Mumbai, Nov. 18: If Bal Thackeray’s mourners were out on the streets today, much of Mumbai stayed indoors heeding a police advisory. Now the city isn’t sure about tomorrow.
A rush this evening to stock up on essentials, transport travails through the day and shuttered outlets suggested most residents were keeping their fingers crossed.
A section of the traders and jewellers has called a bandh as a mark of shraddhanjali (respect) to the departed Shiv Sena founder.
Police commissioner Satyapal Singh has said there are no instructions to close down shops. That clarification had come yesterday when the city virtually shut down within 30 minutes of the announcement about Thackeray’s death. Shops, malls and cinema halls were closed today as well.
But some suggested they had acted more out of fear of mobs and untoward incidents. “It (the closure) wasn’t as much to pay respect (to Thackeray) as for our safety,” said the owner of a general store in Andheri, the western suburb that many production houses call their home.
For some, gaining access to essentials became a struggle. “I live on rent and buy a weekly stock of drinking water. Before I could reach home yesterday, the shops had shut and I had no water to drink. I visited a couple of medical stores where I found water bottles,” said Shiladitya, a film production professional.
Food was also a problem. With several eateries and restaurants closed, many were left with few options.
Bipasha Basu @ bipsluvurself tweeted: “Never thought finding eggs would be soooo tough in this city!Phewww!”
A tweet from Gaurav Kapur @ gauravkapur said: “I have no problem with 20 lakh at Shivaji Park. What’s wrong is that the other 2 crore are under forced house arrest, some with no food!”
Two security guards on duty at an outlet in Dadar, not far from the Shiv Sena Bhavan, had to walk a few kilometres to a relative’s home in Mahim only to eat. “We depend on small eateries for our lunch and dinner. We had to take turns and go to Mahim and eat,” said a guard.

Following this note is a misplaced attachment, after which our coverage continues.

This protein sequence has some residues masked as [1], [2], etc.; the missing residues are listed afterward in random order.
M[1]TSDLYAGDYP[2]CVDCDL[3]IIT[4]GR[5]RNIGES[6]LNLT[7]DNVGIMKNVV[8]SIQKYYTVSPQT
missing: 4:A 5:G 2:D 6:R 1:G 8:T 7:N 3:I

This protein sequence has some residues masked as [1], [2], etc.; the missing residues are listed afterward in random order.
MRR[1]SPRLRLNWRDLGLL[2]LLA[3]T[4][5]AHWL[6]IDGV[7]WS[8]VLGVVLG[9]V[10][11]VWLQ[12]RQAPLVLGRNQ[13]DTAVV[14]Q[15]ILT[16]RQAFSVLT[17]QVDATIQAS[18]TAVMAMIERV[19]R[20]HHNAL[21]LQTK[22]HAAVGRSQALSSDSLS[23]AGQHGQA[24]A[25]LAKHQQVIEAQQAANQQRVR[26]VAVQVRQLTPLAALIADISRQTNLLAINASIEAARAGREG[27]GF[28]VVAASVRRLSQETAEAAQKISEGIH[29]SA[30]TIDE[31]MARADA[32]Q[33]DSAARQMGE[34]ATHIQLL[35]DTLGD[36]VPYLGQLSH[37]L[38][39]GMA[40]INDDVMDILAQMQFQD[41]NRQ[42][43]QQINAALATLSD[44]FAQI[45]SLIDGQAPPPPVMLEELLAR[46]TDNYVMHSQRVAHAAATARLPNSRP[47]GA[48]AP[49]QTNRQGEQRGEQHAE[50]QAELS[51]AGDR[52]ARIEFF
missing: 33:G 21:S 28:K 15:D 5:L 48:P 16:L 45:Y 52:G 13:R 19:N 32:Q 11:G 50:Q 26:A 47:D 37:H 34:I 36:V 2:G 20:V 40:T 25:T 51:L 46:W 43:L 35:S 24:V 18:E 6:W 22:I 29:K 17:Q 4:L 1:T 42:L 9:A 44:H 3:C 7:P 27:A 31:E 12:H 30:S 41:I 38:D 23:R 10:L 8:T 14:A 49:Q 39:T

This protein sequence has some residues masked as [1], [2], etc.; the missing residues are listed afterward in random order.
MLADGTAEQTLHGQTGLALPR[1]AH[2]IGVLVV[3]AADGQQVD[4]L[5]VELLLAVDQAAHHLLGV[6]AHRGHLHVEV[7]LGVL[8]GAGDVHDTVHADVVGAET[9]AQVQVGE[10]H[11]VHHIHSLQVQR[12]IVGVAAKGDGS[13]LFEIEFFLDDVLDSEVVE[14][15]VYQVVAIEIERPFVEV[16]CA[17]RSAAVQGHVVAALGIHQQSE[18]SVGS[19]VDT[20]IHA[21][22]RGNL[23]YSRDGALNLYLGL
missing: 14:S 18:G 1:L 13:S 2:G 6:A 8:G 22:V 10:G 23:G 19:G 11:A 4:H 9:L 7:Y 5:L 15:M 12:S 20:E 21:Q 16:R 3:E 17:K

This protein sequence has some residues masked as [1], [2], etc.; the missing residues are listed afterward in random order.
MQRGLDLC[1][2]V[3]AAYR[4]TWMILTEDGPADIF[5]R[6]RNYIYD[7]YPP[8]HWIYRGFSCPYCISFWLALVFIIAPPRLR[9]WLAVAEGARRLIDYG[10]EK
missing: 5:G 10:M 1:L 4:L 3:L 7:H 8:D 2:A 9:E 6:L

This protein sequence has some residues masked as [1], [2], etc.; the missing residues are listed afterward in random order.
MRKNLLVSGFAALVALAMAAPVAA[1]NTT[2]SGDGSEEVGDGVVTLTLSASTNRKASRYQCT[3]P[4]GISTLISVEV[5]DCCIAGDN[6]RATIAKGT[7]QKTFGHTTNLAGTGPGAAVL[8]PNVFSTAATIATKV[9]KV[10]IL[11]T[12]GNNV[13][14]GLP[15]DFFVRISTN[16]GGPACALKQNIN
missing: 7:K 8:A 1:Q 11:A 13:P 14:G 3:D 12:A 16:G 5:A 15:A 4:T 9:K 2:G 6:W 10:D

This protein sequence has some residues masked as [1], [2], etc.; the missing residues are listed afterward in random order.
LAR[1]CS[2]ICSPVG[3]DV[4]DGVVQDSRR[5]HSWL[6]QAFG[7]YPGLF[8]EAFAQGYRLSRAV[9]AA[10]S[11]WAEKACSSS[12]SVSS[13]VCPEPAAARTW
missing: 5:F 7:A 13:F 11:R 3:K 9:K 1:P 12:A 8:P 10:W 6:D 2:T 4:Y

Passengers who arrived at the airport and the railway stations complained of inconvenience.
Puneetha Hegde, back from Mangalore with her 83-year old mother-in-law, had a long and futile wait for a taxi outside Thane station. “A cab driver initially agreed to take us home for Rs 600 (five times the normal fare) in Mulund, which is not far. We agreed but after that he refused to go, fearing his vehicle may be attacked,” Hegde said.
Parul Sharma arrived with her family from Jammu this evening and had to wait with her luggage at Elphinstone Road station, near Dadar. “We got the news after we started our journey. Since Balasaheb Thackeray was a larger-than-life figure, we had expected this but the inconvenience caused was immense,” said Parul.
By late evening, some parts of the city saw small retailers and vendors return to business. But some restaurant owners who tried opening their eateries were told by co-operative societies, which own the complex the outlets are located in, to shut down.
The Federation of Associations of Maharashtra (FAM) has appealed to all its members to observe “Shradhanjali Day” tomorrow. “The state and the trading community has lost a true friend and a well-wisher,” FAM president Mohan Gurnani said.